Lawsuit Targets Sea-Lion Killingsby Joseph Frazier
Seattle Times, March 25, 2008
PORTLAND - The Humane Society of the United States, Wild Fish Conservancy and two citizens have filed suit in U.S. District Court to halt the authorized killing of sea lions at the base of Bonneville Dam in the Columbia River.
The lawsuit, filed Monday, had been filed in federal court in Washington, D.C., last week, but it was withdrawn when the fish-conservancy group asked to join it.
The National Marine Fisheries Service has granted a request by Oregon and Washington to kill up to 85 animals a year over five years to protect endangered or threatened salmon runs.
The Humane Society says federal law allows killing sea lions when it is proved they have a "significant negative impact" on salmon. It called the permit to kill the animals "outrageous and patently illegal."
The state of Oregon has said it would not begin killing or trapping sea lions until Washington state acts, which will not be until after hearings and a public-comment period set to expire April 4.
The order by the National Marine Fisheries Service encourages trapping the animals if possible and relocating them to sea parks, aquariums or similar facilities.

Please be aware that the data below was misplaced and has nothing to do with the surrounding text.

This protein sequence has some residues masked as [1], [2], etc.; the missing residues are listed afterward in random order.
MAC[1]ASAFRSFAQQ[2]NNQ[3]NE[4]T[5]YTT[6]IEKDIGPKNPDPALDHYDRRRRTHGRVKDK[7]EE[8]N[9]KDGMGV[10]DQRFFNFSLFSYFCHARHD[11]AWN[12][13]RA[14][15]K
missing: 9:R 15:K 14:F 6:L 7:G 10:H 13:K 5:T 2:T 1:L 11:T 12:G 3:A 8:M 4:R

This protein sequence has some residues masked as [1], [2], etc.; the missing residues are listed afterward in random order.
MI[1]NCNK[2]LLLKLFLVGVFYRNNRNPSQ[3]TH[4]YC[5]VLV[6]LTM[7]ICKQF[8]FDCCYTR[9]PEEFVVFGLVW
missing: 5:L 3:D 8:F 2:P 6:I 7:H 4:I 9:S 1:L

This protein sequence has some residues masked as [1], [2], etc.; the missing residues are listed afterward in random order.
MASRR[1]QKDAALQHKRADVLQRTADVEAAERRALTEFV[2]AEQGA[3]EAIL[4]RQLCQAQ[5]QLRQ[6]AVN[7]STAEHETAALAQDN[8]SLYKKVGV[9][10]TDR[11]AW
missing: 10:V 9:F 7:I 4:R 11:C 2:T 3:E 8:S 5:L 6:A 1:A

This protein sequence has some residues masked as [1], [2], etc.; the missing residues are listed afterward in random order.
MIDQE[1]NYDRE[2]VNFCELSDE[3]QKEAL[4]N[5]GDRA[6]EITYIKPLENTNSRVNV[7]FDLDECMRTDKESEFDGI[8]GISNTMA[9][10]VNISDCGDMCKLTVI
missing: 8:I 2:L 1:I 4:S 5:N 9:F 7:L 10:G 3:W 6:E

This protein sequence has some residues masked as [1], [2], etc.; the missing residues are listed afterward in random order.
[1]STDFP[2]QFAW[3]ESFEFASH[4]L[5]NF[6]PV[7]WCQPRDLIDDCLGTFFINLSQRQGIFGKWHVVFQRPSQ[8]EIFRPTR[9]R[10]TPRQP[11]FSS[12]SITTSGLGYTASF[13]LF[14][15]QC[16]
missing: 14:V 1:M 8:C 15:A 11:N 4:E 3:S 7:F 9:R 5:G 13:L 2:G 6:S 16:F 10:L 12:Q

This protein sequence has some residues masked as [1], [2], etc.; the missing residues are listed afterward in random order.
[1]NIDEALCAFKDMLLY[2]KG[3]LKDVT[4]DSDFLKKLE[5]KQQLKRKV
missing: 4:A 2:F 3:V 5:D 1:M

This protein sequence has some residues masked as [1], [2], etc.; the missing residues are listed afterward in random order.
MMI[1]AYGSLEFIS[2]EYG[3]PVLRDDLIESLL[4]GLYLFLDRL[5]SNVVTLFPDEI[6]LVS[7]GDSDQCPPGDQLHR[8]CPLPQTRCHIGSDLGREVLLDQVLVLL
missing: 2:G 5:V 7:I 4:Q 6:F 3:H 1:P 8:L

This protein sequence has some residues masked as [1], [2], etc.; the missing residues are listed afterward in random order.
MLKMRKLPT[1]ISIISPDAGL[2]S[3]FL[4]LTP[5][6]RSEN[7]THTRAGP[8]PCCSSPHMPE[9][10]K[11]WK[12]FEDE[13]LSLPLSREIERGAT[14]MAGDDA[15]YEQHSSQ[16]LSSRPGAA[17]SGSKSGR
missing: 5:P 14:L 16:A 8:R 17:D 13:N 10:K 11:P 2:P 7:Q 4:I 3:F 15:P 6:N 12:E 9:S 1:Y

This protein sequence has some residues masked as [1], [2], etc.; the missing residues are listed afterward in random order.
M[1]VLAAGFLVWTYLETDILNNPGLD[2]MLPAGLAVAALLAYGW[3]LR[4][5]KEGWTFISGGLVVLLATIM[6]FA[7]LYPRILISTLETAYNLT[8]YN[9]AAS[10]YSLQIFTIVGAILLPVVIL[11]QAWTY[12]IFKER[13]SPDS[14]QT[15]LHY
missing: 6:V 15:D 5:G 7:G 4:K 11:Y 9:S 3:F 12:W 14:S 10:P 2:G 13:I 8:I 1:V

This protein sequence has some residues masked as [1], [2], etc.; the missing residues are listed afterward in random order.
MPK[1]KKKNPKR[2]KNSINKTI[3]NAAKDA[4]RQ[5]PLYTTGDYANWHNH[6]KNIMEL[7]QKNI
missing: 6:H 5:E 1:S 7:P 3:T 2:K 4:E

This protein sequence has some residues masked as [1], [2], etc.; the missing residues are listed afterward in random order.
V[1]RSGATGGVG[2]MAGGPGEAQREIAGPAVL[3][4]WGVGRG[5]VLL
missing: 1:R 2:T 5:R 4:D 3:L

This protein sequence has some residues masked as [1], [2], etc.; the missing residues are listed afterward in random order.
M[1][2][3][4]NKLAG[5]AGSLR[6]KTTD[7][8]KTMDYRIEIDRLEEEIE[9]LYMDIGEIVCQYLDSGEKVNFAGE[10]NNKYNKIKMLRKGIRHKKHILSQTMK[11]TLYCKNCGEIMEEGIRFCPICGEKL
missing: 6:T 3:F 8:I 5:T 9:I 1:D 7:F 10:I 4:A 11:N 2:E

The lawsuit alleges that the fisheries service is violating the Marine Mammal Protection Act by authorizing the killings without determining whether the predation is having a "significant negative impact on the decline or recovery" of salmon listed under the Endangered Species Act.
The decision, the lawsuit maintains, is in violation of the requirements of the act and should be set aside.
The lawsuit also seeks recovery of attorneys' fees.
The animals are protected under the 1972 Marine Mammal Protection Act, but an amendment allows some to be killed if states request and are granted permission to do so.
Those favoring lethal removal, including Columbia River Indian tribes and sport and commercial fishermen, say the sea lions eat up to 4 percent of the spring chinook run each year.
Some put the number higher.
The Humane Society and others contend that the sea lions are only one of many pressures on the salmon runs and that factors such as hydroelectric dams, bird predation and environmental deterioration cause worse problems.
Survival of Snake River Salmon & Steelhead data compiled by bluefish.org, July 2004
learn more on topics covered in the film
see the video
read the script
learn the songs